“As for the pseudonym, I was yearning to go back to the beginning of a writing career in this new genre, to work without hype or expectation and to receive totally unvarnished feedback. It was a fantastic experience and I only wish it could have gone on a little longer.” J.K. Rowling
I need to tell you two things in the interest of full-disclosure before I begin: I love Harry Potter and reread the entire saga at least once a year; I have the utmost respect for J.K. Rowling as a writer and as a person.
Having said that, I didn’t like The Casual Vacancy. I didn’t like the characters – not even one. Rowling chose to throw out a word in the first fifty pages that I abhor and would love to see eradicated from the English language. My friends reading this know it must be bad because I am known for using a few choice words when I feel the situation calls for them. In my humble (and I am very humble in the case of J.K. Rowling) opinion, she didn’t need to use that word. I stopped reading the book about a third of the way through. This is something I allow myself to do now that I am “mature”.
As a result, I almost didn’t read The Cuckoo’s Calling. I am sure that you probably know this, but in case you don’t, Rowling published this book under the pseudonym, Robert Galbraith. Mr. Galbraith’s debut detective novel received a lukewarm reception. Welcome to the world of the first-time writer, Mr. Galbraith. And then, thanks to the transparency of social media, in this case, Twitter, it became known that Robert Galbraith was actually J.K Rowling. The book became an overnight sensation.
I love detective stories and have been reading them forever. I was only about eight years old when I started reading The Bobbsey Twins. Not long after that, I advanced to Sherlock Holmes who is still my benchmark. I am always on the lookout for a good detective series and I am hoping that more books will follow The Cuckoo’s Calling.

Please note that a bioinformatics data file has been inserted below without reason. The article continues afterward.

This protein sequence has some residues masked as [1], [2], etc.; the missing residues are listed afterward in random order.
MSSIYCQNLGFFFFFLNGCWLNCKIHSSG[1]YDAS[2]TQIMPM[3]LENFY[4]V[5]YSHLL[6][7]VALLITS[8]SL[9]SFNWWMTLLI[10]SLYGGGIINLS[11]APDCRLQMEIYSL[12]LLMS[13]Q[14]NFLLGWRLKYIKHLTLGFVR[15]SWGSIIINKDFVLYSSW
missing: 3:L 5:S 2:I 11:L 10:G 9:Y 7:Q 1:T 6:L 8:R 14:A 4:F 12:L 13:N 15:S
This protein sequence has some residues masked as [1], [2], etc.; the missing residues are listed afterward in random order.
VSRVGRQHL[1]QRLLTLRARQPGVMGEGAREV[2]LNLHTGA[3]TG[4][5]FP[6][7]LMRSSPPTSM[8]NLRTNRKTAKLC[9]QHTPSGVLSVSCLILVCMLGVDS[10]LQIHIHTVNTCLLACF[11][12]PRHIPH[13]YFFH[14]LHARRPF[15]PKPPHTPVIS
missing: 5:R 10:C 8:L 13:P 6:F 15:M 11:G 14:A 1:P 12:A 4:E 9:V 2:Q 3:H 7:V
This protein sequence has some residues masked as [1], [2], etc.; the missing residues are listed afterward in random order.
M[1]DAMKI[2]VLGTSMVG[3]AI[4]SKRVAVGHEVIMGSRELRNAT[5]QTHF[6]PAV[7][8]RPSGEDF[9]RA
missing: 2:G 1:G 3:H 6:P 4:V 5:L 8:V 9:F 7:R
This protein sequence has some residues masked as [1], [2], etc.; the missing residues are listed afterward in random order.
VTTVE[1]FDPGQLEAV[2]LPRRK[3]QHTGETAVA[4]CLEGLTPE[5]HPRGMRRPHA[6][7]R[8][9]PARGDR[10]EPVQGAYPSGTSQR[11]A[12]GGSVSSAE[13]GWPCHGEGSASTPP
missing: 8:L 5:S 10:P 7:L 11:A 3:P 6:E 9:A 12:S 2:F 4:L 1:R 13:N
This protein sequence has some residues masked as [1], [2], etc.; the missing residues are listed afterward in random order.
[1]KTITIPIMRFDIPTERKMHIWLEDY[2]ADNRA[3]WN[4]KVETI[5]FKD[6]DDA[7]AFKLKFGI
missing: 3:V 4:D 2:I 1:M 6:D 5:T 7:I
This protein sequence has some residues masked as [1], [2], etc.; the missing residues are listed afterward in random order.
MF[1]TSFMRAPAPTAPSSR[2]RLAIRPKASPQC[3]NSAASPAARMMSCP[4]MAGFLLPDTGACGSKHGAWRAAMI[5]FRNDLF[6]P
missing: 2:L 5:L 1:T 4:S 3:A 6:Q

Trust Rowling to get it right. Her detective, Comoran Strike (Yes. Comoran Strike. Isn’t that a wonderful name?) Is deliciously flawed, as all good detectives are. His reluctant assistant, Robin, is definitely not. His office is a disaster. It doesn’t help that he is actually living in it. There is a lot more including his crazy ex-girlfriend but I am not going to spoil it for you. Rowling did a lot of research, which shines through, in order to support both the creation of her pseudonym, Galbraith, an ex-special forces officer, and her detective who served in Afghanistan before ending up camping out in his office. She doesn’t back away from using profanity in this book, either, but at least it made sense to me. The characters in whose mouths she puts the words probably do talk like this.
Strike is hired to find out if London supermodel, Lula Landry, known to her friends as Cuckoo, really did commit suicide. He finds himself blundering through a world of rock-stars, paparazzi, druggies and multi-millionaires. I couldn’t help liking Comoran Strike, even though in the footsteps of Conan Doyle, Rowling gave him almost more bad points than good ones.
If, like me, you love detective stories, I think you will enjoy The Cuckoo’s Calling.